UNCOVERED: Church of Scientology officials obtained Housh’s identity from a Boston protest permit. He’s been charged with harassment and disturbing the peace.
Speech? or disturbing the peace?
Today, on October 11, Housh can’t join his associates to rally outside the CoS’s Boston property for the ninth Anonymous protest in nine months — due to a restraining order set by the Boston Municipal Court, he’s forbidden to walk within 100 yards of the church building at 448 Beacon Street. But that doesn’t stop him from participating: at 11:30 am, he emerges from the Hynes Convention Center MBTA stop with a dozen other Anons, most of whom are dressed as zombies in what they say is homage to CoS members who either died under questionable circumstances or committed suicide. The jovially raucous group parades down Newbury Street, then hangs a left down Hereford Street chanting “Scientology kills,” effectively shattering Back Bay’s tree-lined tranquility and gaining the attention of any and all passers-by.
After Housh makes plans to reunite with the group later near Boston University, his accomplices join about 30 other Anons who are already outside the CoS building wielding literature and signs. These costumed pranksters have a singular goal, which, according to an October 4 Anonymous press release, is to expose “the illegal and immoral behavior of the Church of Scientology.” Their oak tags read: “Ron Is Gone But the Con Lives On,” “Honk If You Oppose Scientology,” and various slogans alleging that the CoS shatters families and financially fleeces its members.
Taking cues from boom boxes on two corners at the intersection of Hereford and Beacon, the Anons dance hysterically to their anthem, “Tom Cruise Crazy,” plus Haddaway’s “What Is Love?”, Rick Astley’s “Together Forever,” and several other songs that were recorded when most of these late teens and twentysomethings were wearing Pampers. If anything, their antics are silly; the police officers on duty see no need for alarm — one appears to doze off, while the other thumbs a newspaper. Through the ordeal, CoS members, who in the past have openly taped and photographed protesters, utterly ignore the scene, cordially entering and exiting the church in small groups as if there weren’t 40 young adults mocking them and shouting insults. Passing pedestrians and motorists, however, pay attention: maybe two out of every 10 drivers heed one sign that reads, “Honk If You Oppose Destructive Cults.”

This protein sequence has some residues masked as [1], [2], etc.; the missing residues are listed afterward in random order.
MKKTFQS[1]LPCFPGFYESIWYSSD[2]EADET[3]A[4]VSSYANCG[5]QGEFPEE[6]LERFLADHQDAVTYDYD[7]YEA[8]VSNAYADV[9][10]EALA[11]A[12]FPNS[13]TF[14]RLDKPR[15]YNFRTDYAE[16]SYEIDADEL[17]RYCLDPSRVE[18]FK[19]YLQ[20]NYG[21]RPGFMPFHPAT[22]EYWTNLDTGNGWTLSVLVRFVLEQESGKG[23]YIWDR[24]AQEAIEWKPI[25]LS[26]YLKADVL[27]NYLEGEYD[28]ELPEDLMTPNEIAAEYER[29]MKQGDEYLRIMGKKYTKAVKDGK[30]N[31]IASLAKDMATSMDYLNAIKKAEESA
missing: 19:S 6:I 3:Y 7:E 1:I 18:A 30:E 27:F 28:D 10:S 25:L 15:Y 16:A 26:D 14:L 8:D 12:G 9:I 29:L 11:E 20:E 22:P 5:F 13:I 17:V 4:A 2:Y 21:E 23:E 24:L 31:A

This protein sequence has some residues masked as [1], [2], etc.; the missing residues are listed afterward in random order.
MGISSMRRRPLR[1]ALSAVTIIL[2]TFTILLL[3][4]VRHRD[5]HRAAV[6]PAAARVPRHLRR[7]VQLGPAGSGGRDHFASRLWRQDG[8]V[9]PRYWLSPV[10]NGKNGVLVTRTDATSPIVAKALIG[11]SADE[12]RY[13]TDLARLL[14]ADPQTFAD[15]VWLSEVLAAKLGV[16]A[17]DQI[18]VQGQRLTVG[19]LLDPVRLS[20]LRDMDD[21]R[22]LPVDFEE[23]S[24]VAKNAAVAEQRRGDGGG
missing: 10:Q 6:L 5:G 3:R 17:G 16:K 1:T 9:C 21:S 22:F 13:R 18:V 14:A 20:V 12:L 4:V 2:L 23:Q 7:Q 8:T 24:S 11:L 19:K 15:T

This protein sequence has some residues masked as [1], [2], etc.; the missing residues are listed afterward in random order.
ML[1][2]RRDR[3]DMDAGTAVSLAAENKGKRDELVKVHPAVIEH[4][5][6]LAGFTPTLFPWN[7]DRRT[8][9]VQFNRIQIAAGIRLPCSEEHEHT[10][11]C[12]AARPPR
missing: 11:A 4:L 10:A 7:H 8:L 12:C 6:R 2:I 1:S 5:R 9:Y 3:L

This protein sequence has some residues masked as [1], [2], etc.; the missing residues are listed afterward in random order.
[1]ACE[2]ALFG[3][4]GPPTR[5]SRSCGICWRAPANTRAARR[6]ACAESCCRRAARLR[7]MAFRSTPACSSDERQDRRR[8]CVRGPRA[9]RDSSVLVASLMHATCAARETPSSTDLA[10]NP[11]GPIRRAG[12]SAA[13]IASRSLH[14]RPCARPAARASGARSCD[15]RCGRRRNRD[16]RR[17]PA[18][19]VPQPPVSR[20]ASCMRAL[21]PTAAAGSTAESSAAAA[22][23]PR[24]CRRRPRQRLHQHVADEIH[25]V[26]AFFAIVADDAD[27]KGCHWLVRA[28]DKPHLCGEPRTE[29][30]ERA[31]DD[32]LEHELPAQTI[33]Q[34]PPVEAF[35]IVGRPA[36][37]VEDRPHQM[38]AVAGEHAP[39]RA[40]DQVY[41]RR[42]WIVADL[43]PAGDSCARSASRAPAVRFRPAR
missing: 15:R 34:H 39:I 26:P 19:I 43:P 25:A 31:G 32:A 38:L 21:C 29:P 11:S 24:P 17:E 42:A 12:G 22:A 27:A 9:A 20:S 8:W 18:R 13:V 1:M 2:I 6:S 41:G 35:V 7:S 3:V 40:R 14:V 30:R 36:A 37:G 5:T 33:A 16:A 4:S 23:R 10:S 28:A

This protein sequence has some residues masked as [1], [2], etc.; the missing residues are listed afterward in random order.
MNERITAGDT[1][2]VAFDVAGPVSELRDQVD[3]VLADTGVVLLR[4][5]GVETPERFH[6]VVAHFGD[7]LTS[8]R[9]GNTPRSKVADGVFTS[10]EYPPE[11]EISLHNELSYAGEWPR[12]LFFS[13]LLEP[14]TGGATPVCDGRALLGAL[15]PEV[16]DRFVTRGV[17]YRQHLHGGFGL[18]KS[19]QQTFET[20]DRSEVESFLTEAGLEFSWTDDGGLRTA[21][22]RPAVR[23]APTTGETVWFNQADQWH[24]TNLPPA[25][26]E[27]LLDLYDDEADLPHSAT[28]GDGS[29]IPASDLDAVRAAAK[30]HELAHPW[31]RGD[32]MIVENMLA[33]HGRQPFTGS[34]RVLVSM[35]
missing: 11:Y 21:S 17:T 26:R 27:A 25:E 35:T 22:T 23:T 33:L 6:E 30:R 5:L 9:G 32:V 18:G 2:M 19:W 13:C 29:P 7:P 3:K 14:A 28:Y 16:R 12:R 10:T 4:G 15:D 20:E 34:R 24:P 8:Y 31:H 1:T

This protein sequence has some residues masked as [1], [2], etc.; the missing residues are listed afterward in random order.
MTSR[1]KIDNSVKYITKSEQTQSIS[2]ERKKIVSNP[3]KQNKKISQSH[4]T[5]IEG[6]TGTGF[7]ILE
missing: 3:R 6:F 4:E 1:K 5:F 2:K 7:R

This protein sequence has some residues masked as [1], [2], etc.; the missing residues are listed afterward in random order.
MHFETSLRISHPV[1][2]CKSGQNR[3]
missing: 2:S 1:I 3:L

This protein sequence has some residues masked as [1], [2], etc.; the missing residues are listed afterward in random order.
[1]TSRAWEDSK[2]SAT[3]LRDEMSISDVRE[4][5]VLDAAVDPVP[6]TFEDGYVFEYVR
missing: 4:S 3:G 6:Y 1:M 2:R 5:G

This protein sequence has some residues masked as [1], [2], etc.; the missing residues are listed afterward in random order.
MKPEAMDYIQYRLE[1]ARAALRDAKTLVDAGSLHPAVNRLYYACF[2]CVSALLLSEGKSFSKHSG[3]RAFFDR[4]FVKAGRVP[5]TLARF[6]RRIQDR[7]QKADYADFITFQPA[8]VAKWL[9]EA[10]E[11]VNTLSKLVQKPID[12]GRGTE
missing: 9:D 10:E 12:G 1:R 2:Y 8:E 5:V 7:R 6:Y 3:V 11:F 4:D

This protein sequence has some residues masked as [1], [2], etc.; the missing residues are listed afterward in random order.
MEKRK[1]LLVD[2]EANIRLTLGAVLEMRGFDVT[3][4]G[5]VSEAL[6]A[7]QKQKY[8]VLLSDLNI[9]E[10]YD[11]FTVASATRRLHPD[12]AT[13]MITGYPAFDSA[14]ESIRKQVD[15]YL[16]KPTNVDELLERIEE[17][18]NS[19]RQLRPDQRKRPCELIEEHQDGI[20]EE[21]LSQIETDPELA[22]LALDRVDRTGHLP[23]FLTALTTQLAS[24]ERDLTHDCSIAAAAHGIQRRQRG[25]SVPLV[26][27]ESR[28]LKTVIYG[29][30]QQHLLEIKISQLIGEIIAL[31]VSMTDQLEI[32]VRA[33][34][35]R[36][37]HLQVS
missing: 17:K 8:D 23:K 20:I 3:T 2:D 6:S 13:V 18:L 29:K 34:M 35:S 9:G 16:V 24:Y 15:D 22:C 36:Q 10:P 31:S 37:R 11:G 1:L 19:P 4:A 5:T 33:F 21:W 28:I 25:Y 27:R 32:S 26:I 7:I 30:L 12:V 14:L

For students from the nearby optometry school, as well as most other observers snapping cell-phone pics and chuckling, the compelling visual attraction is the fact that many of these Anonymous members are wearing Guy Fawkes masks inspired by the film V for Vendetta. But while the masks were first intended to conceal their identities and protect against CoS retaliation, Anonymous’s signature accessory might be its legal undoing. Church authorities already know the identities of at least six other local Anons (and hundreds nationwide), and have threatened legal action against past and future protest activity. The CoS argues that masks — combined with the group’s aggressive behavior — constitute criminal harassment: “Anonymous seems to have the mistaken impression that mask wearing is a protected form of free speech,” says Boston CoS attorney Marc LaCasse. “Mask wearing, in fact, is not speech — it is conduct . . . it is disturbing religious worship, and it is disturbing the peace.”